Although Morocco is set to see weaker GDP growth in 2016, due in large part to a poor agricultural harvest following low rainfall, a series of financial reforms and initiatives, and strong foreign investment, have positioned the country well for future gains. The kingdom has had success in its recent efforts to build up export-oriented manufacturing projects, which should take over from more traditional industries in driving growth as well as providing higher-quality employment over the longer term. However, observers also argue that the kingdom’s medium-term potential growth is less clear, with sectors driving economic expansion still maturing.
The primary sector remains an important part of the Moroccan economy, contributing 12.7% on average to GDP between 2010 and 2014, up slightly from 12.3% between 2005 and 2009, according to the latest data from the High Planning Commission (Haut Commissariat au Plan, HCP). With only around 15% of the country’s agricultural land irrigated and the kingdom suffering from periodic drought, sectoral output is subject to volatility. The cereals segment, which accounts for around 17% of total agricultural output on average, is particularly vulnerable to fluctuations in rainfall. As a result, output of key crops often varies, which can have a significant impact on overall GDP growth from year to year.
Secondary (industrial) activity accounted for 26.2% of GDP over the same period, according to the Ministry of Economy of Finance (Ministère de l’Economie et des Finances, MEF), up from 25.4% between 2005 and 2009. In addition, tertiary activity (services) accounted for 51.9%, which was unchanged on the 2005-09 figure. Meanwhile, government efforts to develop export-oriented industries – which have been one of the main recipients of foreign investment – have made notable advances in recent years, bolstering hopes for future growth.
GDP expanded by 4.5% in 2015, according to figures from the HCP, driven in large part by strong agricultural GDP growth of 12.8%. This was due to a good harvest in 2015 that compared especially favourably with the weak growing season in 2014. By contrast, non-agricultural GDP growth stood at 1.9% in 2015, down from 2.5% the year before and an average of 4.4% between 2010 and 2013. This was partly due to weak growth in Europe, which serves as Morocco’s main export destination, tourism market and source of remittances, as well as more moderate domestic demand growth.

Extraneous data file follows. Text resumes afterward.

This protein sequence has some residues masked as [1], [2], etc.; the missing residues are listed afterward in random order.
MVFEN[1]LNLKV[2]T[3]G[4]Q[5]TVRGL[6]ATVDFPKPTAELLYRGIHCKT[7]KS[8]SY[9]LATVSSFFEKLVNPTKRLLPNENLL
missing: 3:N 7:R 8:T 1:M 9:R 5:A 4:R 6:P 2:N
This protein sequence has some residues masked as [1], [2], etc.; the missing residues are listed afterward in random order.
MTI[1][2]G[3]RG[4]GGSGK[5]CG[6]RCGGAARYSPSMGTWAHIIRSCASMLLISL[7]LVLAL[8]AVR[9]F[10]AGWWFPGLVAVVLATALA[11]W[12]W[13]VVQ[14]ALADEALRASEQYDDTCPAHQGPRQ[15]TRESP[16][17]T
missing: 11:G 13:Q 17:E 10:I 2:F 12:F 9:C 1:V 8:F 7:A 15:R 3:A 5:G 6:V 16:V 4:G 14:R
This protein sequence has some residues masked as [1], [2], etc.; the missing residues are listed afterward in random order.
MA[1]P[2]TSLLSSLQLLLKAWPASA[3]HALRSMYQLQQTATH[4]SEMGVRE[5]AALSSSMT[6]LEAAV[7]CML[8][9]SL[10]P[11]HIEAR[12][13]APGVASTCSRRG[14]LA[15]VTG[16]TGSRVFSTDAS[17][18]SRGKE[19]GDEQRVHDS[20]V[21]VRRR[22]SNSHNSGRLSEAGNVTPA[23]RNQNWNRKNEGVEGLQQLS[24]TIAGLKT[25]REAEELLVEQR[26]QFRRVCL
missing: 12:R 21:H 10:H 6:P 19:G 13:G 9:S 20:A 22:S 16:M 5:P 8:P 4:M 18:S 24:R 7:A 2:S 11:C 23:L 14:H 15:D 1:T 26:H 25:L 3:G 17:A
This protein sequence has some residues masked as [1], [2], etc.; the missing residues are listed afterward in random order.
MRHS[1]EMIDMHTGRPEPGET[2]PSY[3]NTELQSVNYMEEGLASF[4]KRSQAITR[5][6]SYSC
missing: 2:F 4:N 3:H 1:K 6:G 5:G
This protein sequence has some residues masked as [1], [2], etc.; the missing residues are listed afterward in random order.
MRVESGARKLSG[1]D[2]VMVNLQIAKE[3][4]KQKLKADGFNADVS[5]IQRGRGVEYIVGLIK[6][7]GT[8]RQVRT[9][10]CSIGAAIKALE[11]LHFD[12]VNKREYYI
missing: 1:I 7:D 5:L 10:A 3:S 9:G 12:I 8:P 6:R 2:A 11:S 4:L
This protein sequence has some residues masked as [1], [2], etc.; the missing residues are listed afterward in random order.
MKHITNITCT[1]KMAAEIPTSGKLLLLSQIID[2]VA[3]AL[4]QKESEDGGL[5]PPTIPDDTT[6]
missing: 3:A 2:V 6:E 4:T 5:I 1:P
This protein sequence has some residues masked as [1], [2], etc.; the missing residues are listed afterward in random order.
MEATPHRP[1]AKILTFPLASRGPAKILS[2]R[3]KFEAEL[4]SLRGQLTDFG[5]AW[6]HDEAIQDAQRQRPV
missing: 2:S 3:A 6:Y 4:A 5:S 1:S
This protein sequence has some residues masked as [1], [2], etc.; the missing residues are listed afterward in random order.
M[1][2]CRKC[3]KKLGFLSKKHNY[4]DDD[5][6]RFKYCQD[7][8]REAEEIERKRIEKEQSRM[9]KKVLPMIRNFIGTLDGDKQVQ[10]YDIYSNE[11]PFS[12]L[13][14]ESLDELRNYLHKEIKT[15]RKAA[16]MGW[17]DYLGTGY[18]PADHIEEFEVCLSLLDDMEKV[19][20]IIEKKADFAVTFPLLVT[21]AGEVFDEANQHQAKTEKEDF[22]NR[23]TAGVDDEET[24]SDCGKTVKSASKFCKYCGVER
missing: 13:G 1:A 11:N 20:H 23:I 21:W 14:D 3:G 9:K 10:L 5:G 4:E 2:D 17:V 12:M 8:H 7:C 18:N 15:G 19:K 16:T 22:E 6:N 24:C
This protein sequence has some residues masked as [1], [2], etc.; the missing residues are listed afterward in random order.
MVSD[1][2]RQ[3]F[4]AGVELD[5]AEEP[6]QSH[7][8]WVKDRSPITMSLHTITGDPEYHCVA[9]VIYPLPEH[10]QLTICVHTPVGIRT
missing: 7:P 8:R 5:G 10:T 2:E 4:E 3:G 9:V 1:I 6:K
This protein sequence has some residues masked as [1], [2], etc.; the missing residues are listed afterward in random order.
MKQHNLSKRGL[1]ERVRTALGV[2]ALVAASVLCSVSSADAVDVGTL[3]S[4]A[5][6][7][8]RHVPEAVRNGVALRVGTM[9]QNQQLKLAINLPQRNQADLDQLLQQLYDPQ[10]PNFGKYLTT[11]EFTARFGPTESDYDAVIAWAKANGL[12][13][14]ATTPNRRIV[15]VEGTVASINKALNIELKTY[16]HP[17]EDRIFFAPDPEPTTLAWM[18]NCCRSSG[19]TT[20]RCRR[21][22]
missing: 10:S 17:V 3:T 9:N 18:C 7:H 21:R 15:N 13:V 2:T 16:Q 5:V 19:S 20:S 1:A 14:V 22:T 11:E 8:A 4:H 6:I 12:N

The economy grew by 1.7% year-on-year (y-o-y) in the first quarter of 2016 and by 1.4% in the second quarter. The HCP predicted growth for 2016 would slow to 1.5%, while in March 2016 the kingdom’s central bank, Bank Al Maghrib (BAM), put the figure at 1% , having cut its forecast from 3% previously.
The main factor putting downward pressure on economic expansion in 2016 has been a winter drought that has substantially reduced agricultural output for the 2015/16 harvest. This is having a particularly strong impact on growth given the high agricultural base in 2015. As a result, the HCP is expecting agricultural output will contract by 9.7% over the course of 2016. Agricultural output was down 12.1% y-o-y as of the second quarter of 2016.
The outlook for non-agricultural growth is slightly more positive, with the figure standing at 2.5% y-o-y in the second quarter of 2016, which was a marginally stronger performance than in 2015. “The economy depends heavily on demand from the eurozone, and while there is something of a recovery under way there, it is not strong enough as of yet to substantially boost growth in Morocco,” Karim Gharbi, head of research at Moroccan investment bank CFG, told OBG. “Unemployment levels in the eurozone also remain high, which is having negative repercussions on both remittances and tourism.” While the growth rate will likely soften in 2016, the IMF expects it to recover to 4.7% in 2017, as agriculture bounces back and the European economy picks up. The medium-term outlook for Morocco is favourable, and the IMF forecasts average growth will rise to around 5% a year by 2020, although it noted that the country’s high level of integration in global trade flows and dependence on imported energy leaves it vulnerable to exogenous pressures.